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With a Little HELP from my Friends

Often I find that when pressures mount my first reaction is to defend myself.  Take, for example, a recent conversation between me and Reid.

Reid: Peter, when you have a moment, I could really use some dev support to spec out a small plugin for one of our clients.  It’ll only take an hour tops and would really help me a bunch.

Peter: I’ll get you some dev support as soon as our dev projects calm down in a couple of months.  We’re working as hard as we can and you’re not the only one who has need you know?  I mean I’ve barely slept in like 5 months and have started to BUY laundry and dishes instead of cleaning them because of these deadlines that we have to meet and oh my god you’re totally STRESSING ME OUT WITH YOUR INCESSANT DEMANDS!  CAN’T YOU SEE THAT WE’RE DOING EVERYTHING WE CAN? AHHHHHHHHH!

Reid: Um…  I’m sensing that this is not the best time to ask you about this.  When can we talk about this again?

Peter: I’m sorry Reid, I don’t mean to be wigging out so much.  I’m really not that stressed.  But I don’t know when I’ll be able to help more.  I appear to be double booked for every appointment i have over the next 6 weeks and I just can’t think about this right now.  I know it might not seem like it but I’m working really hard and you should know that I’m working hard, can’t you see that I’m working hard?  What more do you need from me?  AHHHHHHHHH!

Obviously this slightly dramatized interaction could be improved.  There are any number of ways to better address Reid’s request, but one stands out to me in particular: an open call for help (possibly paired with some anti-psychotics).

The Jedi Force

It’s a funny thing how people can transform when you invite them to join your side.  It’s the basis of Jujitsu (not that i’m any sort of expert on martial arts).  It’s a founding principal in any long lasting relationship.  It’s a fundamental approach to any conflict.  And above all, it’s my favorite tactic in addressing crowds of surfers.

In the conversation above, Reid makes a reasonable request.  I hear it as a threat to my already limited resources and defend myself.  Reid, with his supreme tact, sees through my defense and continues to approach from a helpful stand point.  If I was talking to anyone else and acting that defensive they would probably also become intensely defensive and we would start a fight.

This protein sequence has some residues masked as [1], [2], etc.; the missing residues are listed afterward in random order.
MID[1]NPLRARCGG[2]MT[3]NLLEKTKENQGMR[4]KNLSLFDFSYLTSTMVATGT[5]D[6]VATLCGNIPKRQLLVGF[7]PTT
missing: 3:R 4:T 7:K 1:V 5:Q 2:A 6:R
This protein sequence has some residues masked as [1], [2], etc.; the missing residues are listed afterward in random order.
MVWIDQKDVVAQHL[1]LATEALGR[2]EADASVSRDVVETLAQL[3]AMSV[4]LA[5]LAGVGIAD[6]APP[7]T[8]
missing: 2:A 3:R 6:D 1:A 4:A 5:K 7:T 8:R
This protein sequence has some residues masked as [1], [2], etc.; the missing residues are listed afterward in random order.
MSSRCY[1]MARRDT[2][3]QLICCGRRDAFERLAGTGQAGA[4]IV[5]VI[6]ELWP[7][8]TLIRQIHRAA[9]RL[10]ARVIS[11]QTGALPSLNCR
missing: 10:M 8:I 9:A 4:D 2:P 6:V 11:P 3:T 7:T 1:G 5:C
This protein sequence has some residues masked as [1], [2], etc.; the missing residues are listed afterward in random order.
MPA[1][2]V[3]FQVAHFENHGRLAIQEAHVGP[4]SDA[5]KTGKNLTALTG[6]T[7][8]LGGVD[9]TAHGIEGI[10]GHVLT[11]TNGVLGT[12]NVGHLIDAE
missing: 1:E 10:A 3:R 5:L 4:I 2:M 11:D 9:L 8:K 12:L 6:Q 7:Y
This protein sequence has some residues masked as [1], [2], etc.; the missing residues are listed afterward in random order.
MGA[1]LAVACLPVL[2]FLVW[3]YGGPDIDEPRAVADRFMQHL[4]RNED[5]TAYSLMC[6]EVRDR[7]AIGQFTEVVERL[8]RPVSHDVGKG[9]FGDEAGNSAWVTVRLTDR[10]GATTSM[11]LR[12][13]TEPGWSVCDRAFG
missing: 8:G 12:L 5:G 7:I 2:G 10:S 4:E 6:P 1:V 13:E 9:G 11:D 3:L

This could have all been avoided and have a favorable outcome if I simply responded with something like this:

Peter: Reid, I’m under a lot of pressure to meet a bunch of dev deadlines right now.  For me to secure a resource for you I think I’m going to need some help.

At this point I’ve invited Reid to be on my side and work with me to find a solution. He’s on my team now so we’ll both work to find a mutually beneficial positive outcome

Realizing that this is a relatively silly example, I’d like to point out that this scenario can manifest in any number more significant situations.  Shane and I recently defended our contractual expectations against one of our clients at the expense of an otherwise mutually supportive dynamic.  As it turned out, all we really needed to do was to ask for help.  In my personal life, Lindsey and I have to relearn this lesson again and again with each other.

Cheers In the Sea

When I go surfing I’ve come to adopt a strategy of cheering people on and openly offering waves to people sitting next to me.  The effect is that I become a friend.  When a wave comes my way, I don’t feel like I have to fight for it.  People turn and flag me in and cheer me on in turn.  My life is better when I can help people feel good and maintaining transparency.

Love without Arms

Lindsey and I have had our share of relationship challenges.  From day 1 until now, 11 years later, we’ve overcome our biggest and smallest challenges alike by asking each other for help.

Recently I was growing frustrated by an increasing share of responsibility in our family.  My calls for help were buried in aggressive and disparaging comments.  At some point I got really upset and in the process set Lindsey’s defenses off.  At that point we are fighting each other all the time.  Life sucks when we’re always upset.

I wish it had occurred to me earlier.  All I needed to do was to ask for help; to appeal to Lindsey’s compassionate side.  The moment I let her know that all I needed was some help, she jumped onto my team and we launched into a coordinated effort to breath joy and passion into our lives.

Wanna be Right or Happy?

Maybe you can be both right AND happy.  Try asking for help, spreading some cheer, or commenting in my blog post.